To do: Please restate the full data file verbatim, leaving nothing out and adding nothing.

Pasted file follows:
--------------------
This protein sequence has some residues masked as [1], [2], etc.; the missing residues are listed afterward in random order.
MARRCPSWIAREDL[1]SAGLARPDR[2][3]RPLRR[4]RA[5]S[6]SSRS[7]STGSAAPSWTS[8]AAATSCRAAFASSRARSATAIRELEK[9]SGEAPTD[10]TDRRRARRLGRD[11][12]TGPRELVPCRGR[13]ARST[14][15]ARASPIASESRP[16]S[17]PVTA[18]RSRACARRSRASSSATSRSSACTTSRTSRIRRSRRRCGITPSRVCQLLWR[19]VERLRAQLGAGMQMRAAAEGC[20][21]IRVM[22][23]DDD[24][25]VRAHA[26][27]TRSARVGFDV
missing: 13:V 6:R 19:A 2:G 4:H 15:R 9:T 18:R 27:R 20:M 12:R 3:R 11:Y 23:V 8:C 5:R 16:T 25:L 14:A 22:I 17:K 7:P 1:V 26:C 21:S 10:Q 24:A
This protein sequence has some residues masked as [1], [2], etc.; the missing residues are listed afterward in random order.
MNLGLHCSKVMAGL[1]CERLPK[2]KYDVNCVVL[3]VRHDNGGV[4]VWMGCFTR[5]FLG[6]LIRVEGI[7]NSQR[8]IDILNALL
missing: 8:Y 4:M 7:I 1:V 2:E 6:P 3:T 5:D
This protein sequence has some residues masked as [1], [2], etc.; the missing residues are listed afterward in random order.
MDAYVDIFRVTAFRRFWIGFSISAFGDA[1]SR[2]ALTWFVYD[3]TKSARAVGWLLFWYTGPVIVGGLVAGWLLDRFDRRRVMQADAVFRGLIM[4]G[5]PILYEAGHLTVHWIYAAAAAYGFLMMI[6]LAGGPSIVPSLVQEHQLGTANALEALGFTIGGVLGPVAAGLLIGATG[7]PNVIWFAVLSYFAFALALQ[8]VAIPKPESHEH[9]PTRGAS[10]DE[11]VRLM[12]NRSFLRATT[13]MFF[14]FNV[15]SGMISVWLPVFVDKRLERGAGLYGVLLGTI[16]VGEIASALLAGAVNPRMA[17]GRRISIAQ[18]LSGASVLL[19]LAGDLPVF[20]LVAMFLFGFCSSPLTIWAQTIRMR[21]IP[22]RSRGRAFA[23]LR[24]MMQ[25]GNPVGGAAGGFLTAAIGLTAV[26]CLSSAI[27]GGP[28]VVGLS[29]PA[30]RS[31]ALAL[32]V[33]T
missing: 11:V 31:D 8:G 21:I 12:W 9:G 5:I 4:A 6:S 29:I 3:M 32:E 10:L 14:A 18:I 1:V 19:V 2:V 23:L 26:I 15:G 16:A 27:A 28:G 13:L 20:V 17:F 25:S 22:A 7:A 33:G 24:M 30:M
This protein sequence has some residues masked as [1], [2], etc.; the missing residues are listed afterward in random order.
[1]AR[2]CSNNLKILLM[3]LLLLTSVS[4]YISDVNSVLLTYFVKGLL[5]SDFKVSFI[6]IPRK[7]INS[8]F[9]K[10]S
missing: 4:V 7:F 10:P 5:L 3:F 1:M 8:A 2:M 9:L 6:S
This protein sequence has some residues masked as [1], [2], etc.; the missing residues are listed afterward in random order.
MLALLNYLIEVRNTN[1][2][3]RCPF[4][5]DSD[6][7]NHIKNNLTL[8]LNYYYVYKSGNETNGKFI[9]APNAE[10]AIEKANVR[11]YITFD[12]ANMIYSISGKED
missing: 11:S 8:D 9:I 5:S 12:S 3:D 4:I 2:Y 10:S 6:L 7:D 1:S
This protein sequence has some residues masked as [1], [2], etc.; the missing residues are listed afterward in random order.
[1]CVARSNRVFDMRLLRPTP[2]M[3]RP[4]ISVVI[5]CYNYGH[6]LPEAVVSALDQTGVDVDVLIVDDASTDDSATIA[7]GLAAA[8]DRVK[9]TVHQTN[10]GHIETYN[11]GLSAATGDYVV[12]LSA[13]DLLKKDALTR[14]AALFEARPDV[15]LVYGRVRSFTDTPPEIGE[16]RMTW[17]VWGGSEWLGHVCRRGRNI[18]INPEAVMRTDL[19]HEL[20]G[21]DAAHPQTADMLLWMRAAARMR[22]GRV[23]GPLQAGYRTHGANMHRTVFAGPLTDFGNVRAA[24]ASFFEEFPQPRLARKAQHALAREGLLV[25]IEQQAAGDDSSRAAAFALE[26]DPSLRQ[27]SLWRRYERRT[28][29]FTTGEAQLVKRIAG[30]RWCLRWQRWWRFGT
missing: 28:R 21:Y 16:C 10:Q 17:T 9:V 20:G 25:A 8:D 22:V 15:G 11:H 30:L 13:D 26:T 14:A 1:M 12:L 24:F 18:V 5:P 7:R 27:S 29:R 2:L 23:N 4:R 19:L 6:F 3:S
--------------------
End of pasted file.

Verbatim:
This protein sequence has some residues masked as [1], [2], etc.; the missing residues are listed afterward in random order.
MARRCPSWIAREDL[1]SAGLARPDR[2][3]RPLRR[4]RA[5]S[6]SSRS[7]STGSAAPSWTS[8]AAATSCRAAFASSRARSATAIRELEK[9]SGEAPTD[10]TDRRRARRLGRD[11][12]TGPRELVPCRGR[13]ARST[14][15]ARASPIASESRP[16]S[17]PVTA[18]RSRACARRSRASSSATSRSSACTTSRTSRIRRSRRRCGITPSRVCQLLWR[19]VERLRAQLGAGMQMRAAAEGC[20][21]IRVM[22][23]DDD[24][25]VRAHA[26][27]TRSARVGFDV
missing: 13:V 6:R 19:A 2:G 4:H 15:R 9:T 18:R 27:R 20:M 12:R 3:R 11:Y 23:V 8:C 5:R 16:T 25:L 14:A 22:I 17:K 7:P 1:V 26:C 21:S 10:Q 24:A
This protein sequence has some residues masked as [1], [2], etc.; the missing residues are listed afterward in random order.
MNLGLHCSKVMAGL[1]CERLPK[2]KYDVNCVVL[3]VRHDNGGV[4]VWMGCFTR[5]FLG[6]LIRVEGI[7]NSQR[8]IDILNALL
missing: 8:Y 4:M 7:I 1:V 2:E 6:P 3:T 5:D
This protein sequence has some residues masked as [1], [2], etc.; the missing residues are listed afterward in random order.
MDAYVDIFRVTAFRRFWIGFSISAFGDA[1]SR[2]ALTWFVYD[3]TKSARAVGWLLFWYTGPVIVGGLVAGWLLDRFDRRRVMQADAVFRGLIM[4]G[5]PILYEAGHLTVHWIYAAAAAYGFLMMI[6]LAGGPSIVPSLVQEHQLGTANALEALGFTIGGVLGPVAAGLLIGATG[7]PNVIWFAVLSYFAFALALQ[8]VAIPKPESHEH[9]PTRGAS[10]DE[11]VRLM[12]NRSFLRATT[13]MFF[14]FNV[15]SGMISVWLPVFVDKRLERGAGLYGVLLGTI[16]VGEIASALLAGAVNPRMA[17]GRRISIAQ[18]LSGASVLL[19]LAGDLPVF[20]LVAMFLFGFCSSPLTIWAQTIRMR[21]IP[22]RSRGRAFA[23]LR[24]MMQ[25]GNPVGGAAGGFLTAAIGLTAV[26]CLSSAI[27]GGP[28]VVGLS[29]PA[30]RS[31]ALAL[32]V[33]T
missing: 11:V 31:D 8:G 21:I 12:W 9:G 5:I 4:A 6:S 29:I 3:M 32:E 10:L 14:A 18:I 1:V 19:V 2:V 23:L 26:I 15:G 16:A 27:A 28:G 13:L 20:V 17:F 25:S 22:A 7:A 33:G 24:M 30:M
This protein sequence has some residues masked as [1], [2], etc.; the missing residues are listed afterward in random order.
[1]AR[2]CSNNLKILLM[3]LLLLTSVS[4]YISDVNSVLLTYFVKGLL[5]SDFKVSFI[6]IPRK[7]INS[8]F[9]K[10]S
missing: 4:V 7:F 10:P 5:L 3:F 1:M 8:A 2:M 9:L 6:S
This protein sequence has some residues masked as [1], [2], etc.; the missing residues are listed afterward in random order.
MLALLNYLIEVRNTN[1][2][3]RCPF[4][5]DSD[6][7]NHIKNNLTL[8]LNYYYVYKSGNETNGKFI[9]APNAE[10]AIEKANVR[11]YITFD[12]ANMIYSISGKED
missing: 11:S 8:D 9:I 5:S 12:S 3:D 4:I 2:Y 10:S 6:L 7:D 1:S
This protein sequence has some residues masked as [1], [2], etc.; the missing residues are listed afterward in random order.
[1]CVARSNRVFDMRLLRPTP[2]M[3]RP[4]ISVVI[5]CYNYGH[6]LPEAVVSALDQTGVDVDVLIVDDASTDDSATIA[7]GLAAA[8]DRVK[9]TVHQTN[10]GHIETYN[11]GLSAATGDYVV[12]LSA[13]DLLKKDALTR[14]AALFEARPDV[15]LVYGRVRSFTDTPPEIGE[16]RMTW[17]VWGGSEWLGHVCRRGRNI[18]INPEAVMRTDL[19]HEL[20]G[21]DAAHPQTADMLLWMRAAARMR[22]GRV[23]GPLQAGYRTHGANMHRTVFAGPLTDFGNVRAA[24]ASFFEEFPQPRLARKAQHALAREGLLV[25]IEQQAAGDDSSRAAAFALE[26]DPSLRQ[27]SLWRRYERRT[28][29]FTTGEAQLVKRIAG[30]RWCLRWQRWWRFGT
missing: 28:R 21:Y 16:C 10:Q 17:T 9:V 20:G 25:A 8:D 22:V 15:G 11:H 30:L 13:D 26:T 14:A 1:M 12:L 24:F 18:V 5:P 7:R 27:S 29:R 2:L 23:N 4:R 19:L 6:F 3:S